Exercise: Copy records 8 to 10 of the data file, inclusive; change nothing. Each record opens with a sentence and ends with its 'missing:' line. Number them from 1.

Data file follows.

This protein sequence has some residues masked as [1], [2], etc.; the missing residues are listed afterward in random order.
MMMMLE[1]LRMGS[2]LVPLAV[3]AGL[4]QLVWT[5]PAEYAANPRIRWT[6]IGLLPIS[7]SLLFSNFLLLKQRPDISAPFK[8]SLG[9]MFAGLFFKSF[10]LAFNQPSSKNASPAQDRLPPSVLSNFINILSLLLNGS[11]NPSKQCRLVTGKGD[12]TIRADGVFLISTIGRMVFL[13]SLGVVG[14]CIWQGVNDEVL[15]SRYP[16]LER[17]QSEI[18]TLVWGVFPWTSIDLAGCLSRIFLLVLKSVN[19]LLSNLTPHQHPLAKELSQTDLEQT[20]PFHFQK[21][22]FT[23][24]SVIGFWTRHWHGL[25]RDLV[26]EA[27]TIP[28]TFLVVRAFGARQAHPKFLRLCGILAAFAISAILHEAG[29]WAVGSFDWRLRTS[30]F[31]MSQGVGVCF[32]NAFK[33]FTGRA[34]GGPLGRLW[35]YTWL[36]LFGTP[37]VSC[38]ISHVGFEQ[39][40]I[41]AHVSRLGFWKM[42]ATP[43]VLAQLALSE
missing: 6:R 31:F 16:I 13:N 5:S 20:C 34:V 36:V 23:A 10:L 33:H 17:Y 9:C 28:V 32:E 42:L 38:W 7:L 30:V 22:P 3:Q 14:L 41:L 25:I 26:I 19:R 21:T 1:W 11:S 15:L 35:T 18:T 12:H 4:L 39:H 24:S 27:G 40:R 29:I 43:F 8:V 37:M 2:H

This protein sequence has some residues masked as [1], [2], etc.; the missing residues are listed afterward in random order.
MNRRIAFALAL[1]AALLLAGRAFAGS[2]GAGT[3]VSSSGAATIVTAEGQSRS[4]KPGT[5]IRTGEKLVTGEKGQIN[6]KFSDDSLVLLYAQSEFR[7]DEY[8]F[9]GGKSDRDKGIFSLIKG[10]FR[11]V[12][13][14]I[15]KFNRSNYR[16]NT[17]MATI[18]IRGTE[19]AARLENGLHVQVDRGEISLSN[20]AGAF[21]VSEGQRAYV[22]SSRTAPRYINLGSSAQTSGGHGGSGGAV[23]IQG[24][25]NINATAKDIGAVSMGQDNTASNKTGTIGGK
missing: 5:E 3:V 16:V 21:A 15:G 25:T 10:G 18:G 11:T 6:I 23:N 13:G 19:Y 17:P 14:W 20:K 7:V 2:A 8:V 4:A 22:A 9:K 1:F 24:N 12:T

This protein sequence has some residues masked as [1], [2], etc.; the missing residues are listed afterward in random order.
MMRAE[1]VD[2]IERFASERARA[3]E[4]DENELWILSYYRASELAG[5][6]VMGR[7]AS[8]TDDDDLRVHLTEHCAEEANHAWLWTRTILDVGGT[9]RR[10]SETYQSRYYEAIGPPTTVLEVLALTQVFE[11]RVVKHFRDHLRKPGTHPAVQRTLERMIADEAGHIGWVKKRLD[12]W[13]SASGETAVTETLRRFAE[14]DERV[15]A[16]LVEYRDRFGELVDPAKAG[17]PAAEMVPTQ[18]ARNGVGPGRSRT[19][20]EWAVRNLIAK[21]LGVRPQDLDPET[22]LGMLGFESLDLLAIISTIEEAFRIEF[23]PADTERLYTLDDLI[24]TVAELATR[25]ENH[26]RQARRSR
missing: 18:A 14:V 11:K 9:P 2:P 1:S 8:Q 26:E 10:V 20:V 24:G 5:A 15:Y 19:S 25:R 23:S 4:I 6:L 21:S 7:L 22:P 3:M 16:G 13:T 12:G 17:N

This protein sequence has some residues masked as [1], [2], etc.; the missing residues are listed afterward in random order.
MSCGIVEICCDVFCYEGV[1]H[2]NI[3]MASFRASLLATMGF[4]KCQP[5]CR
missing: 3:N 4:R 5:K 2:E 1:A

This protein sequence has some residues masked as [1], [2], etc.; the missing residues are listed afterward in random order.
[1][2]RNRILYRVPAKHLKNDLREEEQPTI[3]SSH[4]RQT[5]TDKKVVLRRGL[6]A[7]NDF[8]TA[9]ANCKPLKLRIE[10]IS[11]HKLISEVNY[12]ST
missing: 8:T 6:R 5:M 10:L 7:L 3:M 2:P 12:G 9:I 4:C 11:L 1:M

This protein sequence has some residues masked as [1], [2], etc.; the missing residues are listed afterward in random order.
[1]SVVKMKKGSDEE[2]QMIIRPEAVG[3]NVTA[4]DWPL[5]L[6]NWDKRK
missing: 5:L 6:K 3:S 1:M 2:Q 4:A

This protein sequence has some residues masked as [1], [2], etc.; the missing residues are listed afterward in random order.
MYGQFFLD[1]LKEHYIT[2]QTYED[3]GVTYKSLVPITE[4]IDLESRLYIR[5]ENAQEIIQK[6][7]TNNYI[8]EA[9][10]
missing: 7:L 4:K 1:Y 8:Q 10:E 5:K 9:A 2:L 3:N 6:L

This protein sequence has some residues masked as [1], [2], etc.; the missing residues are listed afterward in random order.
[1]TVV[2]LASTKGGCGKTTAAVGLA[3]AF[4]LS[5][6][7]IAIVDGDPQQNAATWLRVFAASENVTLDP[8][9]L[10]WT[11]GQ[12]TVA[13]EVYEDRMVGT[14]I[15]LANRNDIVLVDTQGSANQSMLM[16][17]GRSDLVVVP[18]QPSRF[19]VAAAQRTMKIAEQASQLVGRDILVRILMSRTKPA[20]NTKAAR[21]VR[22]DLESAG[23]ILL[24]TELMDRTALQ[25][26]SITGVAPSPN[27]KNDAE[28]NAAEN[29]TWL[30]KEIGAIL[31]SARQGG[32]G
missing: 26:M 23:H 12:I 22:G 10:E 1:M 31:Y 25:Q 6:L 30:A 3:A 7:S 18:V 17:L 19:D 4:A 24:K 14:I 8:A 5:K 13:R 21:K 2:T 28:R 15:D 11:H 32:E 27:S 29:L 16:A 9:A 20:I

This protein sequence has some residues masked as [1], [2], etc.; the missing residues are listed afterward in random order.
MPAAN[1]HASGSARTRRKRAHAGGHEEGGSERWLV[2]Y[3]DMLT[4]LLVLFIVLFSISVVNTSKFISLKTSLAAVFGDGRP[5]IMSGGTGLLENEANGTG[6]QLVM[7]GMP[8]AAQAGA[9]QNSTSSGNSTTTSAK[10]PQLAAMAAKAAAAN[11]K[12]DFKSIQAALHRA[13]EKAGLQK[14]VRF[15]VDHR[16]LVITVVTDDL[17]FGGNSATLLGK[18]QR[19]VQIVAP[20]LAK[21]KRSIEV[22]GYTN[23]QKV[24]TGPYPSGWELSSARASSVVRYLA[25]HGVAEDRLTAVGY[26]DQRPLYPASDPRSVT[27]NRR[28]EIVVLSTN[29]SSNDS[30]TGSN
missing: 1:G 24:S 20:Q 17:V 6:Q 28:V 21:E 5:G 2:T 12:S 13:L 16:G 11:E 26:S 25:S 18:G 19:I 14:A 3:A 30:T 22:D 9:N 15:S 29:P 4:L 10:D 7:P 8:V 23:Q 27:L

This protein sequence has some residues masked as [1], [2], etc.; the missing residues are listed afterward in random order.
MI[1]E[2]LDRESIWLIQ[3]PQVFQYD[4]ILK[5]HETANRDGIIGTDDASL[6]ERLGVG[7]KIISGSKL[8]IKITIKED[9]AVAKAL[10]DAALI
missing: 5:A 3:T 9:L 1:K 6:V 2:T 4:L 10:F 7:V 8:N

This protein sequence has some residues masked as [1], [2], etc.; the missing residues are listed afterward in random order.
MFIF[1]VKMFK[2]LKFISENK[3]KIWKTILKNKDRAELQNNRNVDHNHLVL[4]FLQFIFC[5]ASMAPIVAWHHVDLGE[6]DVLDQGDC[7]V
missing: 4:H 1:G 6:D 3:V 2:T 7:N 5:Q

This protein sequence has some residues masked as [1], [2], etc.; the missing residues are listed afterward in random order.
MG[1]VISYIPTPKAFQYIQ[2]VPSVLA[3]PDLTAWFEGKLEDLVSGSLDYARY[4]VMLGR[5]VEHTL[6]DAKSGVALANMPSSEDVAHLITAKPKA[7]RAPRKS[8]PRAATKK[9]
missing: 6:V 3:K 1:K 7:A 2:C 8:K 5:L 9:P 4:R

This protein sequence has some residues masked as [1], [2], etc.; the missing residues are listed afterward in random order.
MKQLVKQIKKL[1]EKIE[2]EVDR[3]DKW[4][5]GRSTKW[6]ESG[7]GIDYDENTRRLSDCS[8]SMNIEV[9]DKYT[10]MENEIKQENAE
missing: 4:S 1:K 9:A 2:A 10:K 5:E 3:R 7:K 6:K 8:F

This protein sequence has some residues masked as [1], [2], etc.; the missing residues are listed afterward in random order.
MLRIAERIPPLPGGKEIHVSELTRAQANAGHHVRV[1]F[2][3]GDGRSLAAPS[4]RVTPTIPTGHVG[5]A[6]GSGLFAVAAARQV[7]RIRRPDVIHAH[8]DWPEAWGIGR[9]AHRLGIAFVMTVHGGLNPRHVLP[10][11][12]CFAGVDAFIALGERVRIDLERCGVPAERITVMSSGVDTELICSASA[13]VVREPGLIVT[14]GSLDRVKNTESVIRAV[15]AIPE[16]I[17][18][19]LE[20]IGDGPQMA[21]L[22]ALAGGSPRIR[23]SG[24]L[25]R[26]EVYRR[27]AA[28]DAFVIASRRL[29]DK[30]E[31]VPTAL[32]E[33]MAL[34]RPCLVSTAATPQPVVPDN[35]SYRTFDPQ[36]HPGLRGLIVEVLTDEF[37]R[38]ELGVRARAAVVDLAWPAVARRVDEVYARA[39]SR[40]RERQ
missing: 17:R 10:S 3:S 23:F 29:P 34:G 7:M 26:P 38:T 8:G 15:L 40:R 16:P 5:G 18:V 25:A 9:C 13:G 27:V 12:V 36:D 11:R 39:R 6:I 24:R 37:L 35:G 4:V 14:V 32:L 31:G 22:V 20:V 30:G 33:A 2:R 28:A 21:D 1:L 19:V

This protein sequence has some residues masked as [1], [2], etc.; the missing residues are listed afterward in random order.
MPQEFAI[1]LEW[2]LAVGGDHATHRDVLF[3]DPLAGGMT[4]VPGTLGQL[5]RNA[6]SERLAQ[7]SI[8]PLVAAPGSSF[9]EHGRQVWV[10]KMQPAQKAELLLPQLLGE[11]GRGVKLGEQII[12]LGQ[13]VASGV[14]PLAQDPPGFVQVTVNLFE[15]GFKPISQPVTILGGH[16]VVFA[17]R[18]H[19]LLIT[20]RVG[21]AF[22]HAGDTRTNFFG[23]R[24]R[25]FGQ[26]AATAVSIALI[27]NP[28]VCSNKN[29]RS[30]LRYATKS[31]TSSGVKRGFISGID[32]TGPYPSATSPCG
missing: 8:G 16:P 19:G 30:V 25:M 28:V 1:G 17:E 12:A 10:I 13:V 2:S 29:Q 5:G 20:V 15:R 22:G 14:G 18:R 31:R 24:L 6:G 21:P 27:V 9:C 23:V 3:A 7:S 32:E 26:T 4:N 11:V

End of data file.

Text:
This protein sequence has some residues masked as [1], [2], etc.; the missing residues are listed afterward in random order.
[1]TVV[2]LASTKGGCGKTTAAVGLA[3]AF[4]LS[5][6][7]IAIVDGDPQQNAATWLRVFAASENVTLDP[8][9]L[10]WT[11]GQ[12]TVA[13]EVYEDRMVGT[14]I[15]LANRNDIVLVDTQGSANQSMLM[16][17]GRSDLVVVP[18]QPSRF[19]VAAAQRTMKIAEQASQLVGRDILVRILMSRTKPA[20]NTKAAR[21]VR[22]DLESAG[23]ILL[24]TELMDRTALQ[25][26]SITGVAPSPN[27]KNDAE[28]NAAEN[29]TWL[30]KEIGAIL[31]SARQGG[32]G
missing: 26:M 23:H 12:I 22:G 10:E 1:M 31:Y 25:Q 6:L 30:A 3:A 7:S 18:V 17:L 19:D 4:A 24:K 14:I 8:A 5:K 13:R 21:K 2:T 28:R 15:D 11:H 32:E 27:S 29:L 16:A 9:A 20:I

This protein sequence has some residues masked as [1], [2], etc.; the missing residues are listed afterward in random order.
MPAAN[1]HASGSARTRRKRAHAGGHEEGGSERWLV[2]Y[3]DMLT[4]LLVLFIVLFSISVVNTSKFISLKTSLAAVFGDGRP[5]IMSGGTGLLENEANGTG[6]QLVM[7]GMP[8]AAQAGA[9]QNSTSSGNSTTTSAK[10]PQLAAMAAKAAAAN[11]K[12]DFKSIQAALHRA[13]EKAGLQK[14]VRF[15]VDHR[16]LVITVVTDDL[17]FGGNSATLLGK[18]QR[19]VQIVAP[20]LAK[21]KRSIEV[22]GYTN[23]QKV[24]TGPYPSGWELSSARASSVVRYLA[25]HGVAEDRLTAVGY[26]DQRPLYPASDPRSVT[27]NRR[28]EIVVLSTN[29]SSNDS[30]TGSN
missing: 1:G 24:S 20:Q 17:V 6:Q 28:V 21:E 5:G 2:T 12:S 13:L 16:G 11:E 26:S 25:S 18:G 19:I 14:A 3:A 30:T 22:D 9:N 15:S 29:P 4:L 10:D 7:P 8:V 23:Q 27:L

This protein sequence has some residues masked as [1], [2], etc.; the missing residues are listed afterward in random order.
MI[1]E[2]LDRESIWLIQ[3]PQVFQYD[4]ILK[5]HETANRDGIIGTDDASL[6]ERLGVG[7]KIISGSKL[8]IKITIKED[9]AVAKAL[10]DAALI
missing: 5:A 3:T 9:L 1:K 6:V 2:T 4:L 10:F 7:V 8:N